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Creating an Eating Disorder Relapse Prevention Plan

If you’re in eating disorder recovery, having a relapse in disordered thoughts and behaviors can leave you feeling confused, stressed, and unsure of what next steps to take – which is why having a relapse prevention plan is essential.

Although relapse rates can vary depending on the type and severity of the eating disorder as well as individual circumstances, current research suggests that up to 50% of people in recovery face a relapse within the first few years of treatment. Therefore, if you haven’t already made one with your treatment team, creating an in-depth, personalized relapse prevention plan is crucial to maintaining a successful, lasting recovery and regaining a healthy relationship with food and your body.

Let’s talk more about how to create a relapse prevention plan and what should be included for individuals in eating disorder recovery.

Understanding Eating Disorder Relapse

An eating disorder relapse occurs when an individual experiences a return to or intensification of disordered eating behaviors and thought patterns after a period of improvement or recovery. Relapse is fairly common among all types of eating disorders, including anorexia nervosa, bulimia nervosa, binge eating disorder, and others.

Although relapse can happen at any time, it’s most common during periods of transition or stress, including:

  • Life Changes: Moving to a new city, starting college, changing jobs, or experiencing significant life events such as marriage or divorce.
  • Holidays and Celebrations: Festive occasions like holiday gatherings, birthdays, and parties that revolve around food and eating.
  • Treatment Interruptions: Discontinuing therapy, medication, or deviating from the treatment plan prematurely or without proper guidance.
  • Increased Body Dissatisfaction: Changes in weight, appearance, or comparison to others, which may intensify negative body image.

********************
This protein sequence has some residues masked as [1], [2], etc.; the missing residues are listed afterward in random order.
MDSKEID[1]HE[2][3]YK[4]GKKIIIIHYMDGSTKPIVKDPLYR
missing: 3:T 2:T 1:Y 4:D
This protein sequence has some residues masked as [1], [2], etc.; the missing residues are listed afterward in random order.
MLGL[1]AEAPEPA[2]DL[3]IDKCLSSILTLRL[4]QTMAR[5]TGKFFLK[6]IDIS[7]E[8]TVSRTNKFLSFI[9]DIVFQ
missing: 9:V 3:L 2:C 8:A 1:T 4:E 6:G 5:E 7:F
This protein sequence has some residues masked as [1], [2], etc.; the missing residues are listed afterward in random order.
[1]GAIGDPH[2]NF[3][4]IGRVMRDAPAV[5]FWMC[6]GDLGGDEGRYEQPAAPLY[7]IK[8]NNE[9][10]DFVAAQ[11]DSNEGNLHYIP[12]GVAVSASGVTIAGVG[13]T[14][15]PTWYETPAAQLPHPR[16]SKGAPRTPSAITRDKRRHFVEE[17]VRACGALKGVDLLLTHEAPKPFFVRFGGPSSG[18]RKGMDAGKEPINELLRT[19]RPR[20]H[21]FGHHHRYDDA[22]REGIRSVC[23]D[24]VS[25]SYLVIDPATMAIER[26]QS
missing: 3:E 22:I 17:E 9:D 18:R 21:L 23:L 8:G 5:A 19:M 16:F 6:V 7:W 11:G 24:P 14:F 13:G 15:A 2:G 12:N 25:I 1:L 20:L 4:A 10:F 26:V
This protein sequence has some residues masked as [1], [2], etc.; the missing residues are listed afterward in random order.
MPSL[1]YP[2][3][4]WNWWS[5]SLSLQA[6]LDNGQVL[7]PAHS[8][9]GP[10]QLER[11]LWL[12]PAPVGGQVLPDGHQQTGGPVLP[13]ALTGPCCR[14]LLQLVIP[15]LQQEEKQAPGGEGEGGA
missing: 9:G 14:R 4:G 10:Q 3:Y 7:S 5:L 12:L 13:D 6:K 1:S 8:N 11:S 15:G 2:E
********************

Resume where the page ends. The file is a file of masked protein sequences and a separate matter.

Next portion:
• Physical Illness: Physical illness or injury can disrupt eating patterns and exacerbate underlying psychological distress, increasing vulnerability to relapse.

It’s important to recognize that relapse is a natural part of the recovery journey and doesn’t signify failure. While shame and guilt are common emotions for individuals facing a relapse in their recovery, seeking help can provide extra support to help navigate through the physical and emotional challenges recovery and relapse often bring.

Creating a Relapse Prevention Plan

A relapse prevention plan should always be customized and tailored to meet the individual’s unique circumstances and recovery needs. Different individuals may have distinct triggers for their disordered behaviors, so tailoring this plan allows for better identification and specific strategies to address these triggers effectively. 

Furthermore, due to eating disorders greatly varying in type and severity, a personalized plan ensures that interventions and coping strategies are aligned with the individual’s specific challenges and goals. Here are some things to think about when creating your own relapse prevention plan:

Consult with Your Treatment Team

Consulting with your treatment team is an important first step when creating a relapse prevention plan, as they can offer specialized expertise and a comprehensive understanding of eating disorders and the recovery process. Through discussions about the individual’s history, triggers, and patterns of disordered eating, the team can effectively tailor interventions and offer valuable coping skills. This collaborative approach typically involves a multidisciplinary team, allowing therapists, dietitians, and other specialized providers to address all underlying factors contributing to the disorder.

Identify Triggers and Warning Signs